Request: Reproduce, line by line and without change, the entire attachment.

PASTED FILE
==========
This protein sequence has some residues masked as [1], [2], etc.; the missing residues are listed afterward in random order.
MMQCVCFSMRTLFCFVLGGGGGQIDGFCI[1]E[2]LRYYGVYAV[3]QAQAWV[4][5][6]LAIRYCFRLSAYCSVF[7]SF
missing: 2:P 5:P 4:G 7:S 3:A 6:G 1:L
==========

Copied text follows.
This protein sequence has some residues masked as [1], [2], etc.; the missing residues are listed afterward in random order.
MMQCVCFSMRTLFCFVLGGGGGQIDGFCI[1]E[2]LRYYGVYAV[3]QAQAWV[4][5][6]LAIRYCFRLSAYCSVF[7]SF
missing: 2:P 5:P 4:G 7:S 3:A 6:G 1:L